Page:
# The (relativistic) mass of a proton in the LHC

What would be the (relativistic) mass of a proton, in grams, as it is traveling at the maximum possible speed in the LHC?

• The same as for a proton at rest. Relativistic mass is an old concept that isn't being used anymore. If you want to do a quick and dirty one, the max. proton energy is 7TeV, which is about 7000GeV/0.938GeV or approx. 7460 times the rest-mass energy of the proton. Commented Sep 21, 2015 at 5:51
• profmattstrassler.com/articles-and-posts/…
– user81619
Commented Sep 21, 2015 at 8:52
• The mass is about $1.67\times10^{-24}$ g. Commented Sep 21, 2015 at 10:33

• The mass (i.e. rest mass) of anything doesn't depend on its relative motion to an observer (i.e. is Lorentz invariant). For a proton, $m_p\simeq 1\,\text{GeV}/c^2$.
• The energy (occasionally egregiously called mass or relativistic mass in old-fashioned sources) of an object isn't Lorentz invariant. In the future, the LHC will collide protons with $$E / c^2 =\gamma m_p \simeq 6.5\,\text{TeV}/c^2$$ energy each, in the laboratory frame.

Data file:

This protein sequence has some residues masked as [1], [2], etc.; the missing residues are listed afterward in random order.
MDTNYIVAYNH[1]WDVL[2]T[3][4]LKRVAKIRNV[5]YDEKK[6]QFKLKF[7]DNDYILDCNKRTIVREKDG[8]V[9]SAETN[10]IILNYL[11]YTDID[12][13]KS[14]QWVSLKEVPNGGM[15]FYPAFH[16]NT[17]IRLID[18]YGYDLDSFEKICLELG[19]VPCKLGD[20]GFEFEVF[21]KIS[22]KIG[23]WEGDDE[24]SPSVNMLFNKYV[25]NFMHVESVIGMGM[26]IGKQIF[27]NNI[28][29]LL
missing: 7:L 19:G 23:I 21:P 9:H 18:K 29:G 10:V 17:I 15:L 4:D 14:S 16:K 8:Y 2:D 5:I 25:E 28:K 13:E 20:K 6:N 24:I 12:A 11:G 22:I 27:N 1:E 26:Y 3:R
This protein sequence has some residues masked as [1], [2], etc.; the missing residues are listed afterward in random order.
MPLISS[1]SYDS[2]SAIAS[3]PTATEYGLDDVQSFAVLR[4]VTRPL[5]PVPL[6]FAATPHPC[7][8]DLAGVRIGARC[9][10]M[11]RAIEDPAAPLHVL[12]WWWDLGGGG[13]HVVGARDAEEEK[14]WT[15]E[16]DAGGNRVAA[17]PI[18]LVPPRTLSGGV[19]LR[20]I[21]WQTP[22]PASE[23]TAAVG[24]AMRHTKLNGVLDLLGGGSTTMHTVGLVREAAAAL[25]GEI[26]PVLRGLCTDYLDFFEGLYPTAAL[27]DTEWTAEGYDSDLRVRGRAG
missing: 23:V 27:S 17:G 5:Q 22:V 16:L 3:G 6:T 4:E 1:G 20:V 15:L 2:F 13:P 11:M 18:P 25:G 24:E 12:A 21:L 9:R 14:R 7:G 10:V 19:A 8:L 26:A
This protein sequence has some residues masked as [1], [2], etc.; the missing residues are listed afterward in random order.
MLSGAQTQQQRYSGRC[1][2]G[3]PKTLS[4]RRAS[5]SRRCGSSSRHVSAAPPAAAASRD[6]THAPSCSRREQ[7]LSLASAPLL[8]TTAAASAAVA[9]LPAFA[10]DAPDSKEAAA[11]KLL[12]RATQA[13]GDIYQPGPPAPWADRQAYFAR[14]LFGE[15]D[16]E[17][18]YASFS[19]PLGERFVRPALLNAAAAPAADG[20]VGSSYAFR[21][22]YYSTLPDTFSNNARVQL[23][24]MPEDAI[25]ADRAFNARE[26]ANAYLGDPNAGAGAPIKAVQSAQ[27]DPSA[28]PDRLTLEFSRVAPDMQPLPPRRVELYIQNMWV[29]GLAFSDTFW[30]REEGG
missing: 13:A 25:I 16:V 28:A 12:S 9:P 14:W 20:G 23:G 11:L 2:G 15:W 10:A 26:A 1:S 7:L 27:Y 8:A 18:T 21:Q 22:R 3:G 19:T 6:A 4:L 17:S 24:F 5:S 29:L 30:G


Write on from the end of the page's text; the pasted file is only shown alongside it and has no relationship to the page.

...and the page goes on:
Note that the conventional unit for particle masses is $\text{eV}/c^2$. You can convert between units with this conversion factor $$1.782 661 907 \times 10^{-36}\,\text{kg} = 1\,\text{eV}/c^2$$ and this table of SI suffixes for T, G etc.
• John: The best way to think of it is as a function of momentum. Because $\vec{F} = \frac{\mathrm{d}\mathbf{\vec{p}}}{\mathrm{d}t}$ holds in both Newtonian and Einsteinian mechanics. Then you use $\vec{p} = \gamma m \vec{u}$. In the old way of talking you would have folded the $\gamma$ with the $m$ and called the result the "relativistic mass", but due to the nature of the Lorentz transform the transverse inertia is different from longitudinal inertia. Commented Oct 4, 2015 at 15:57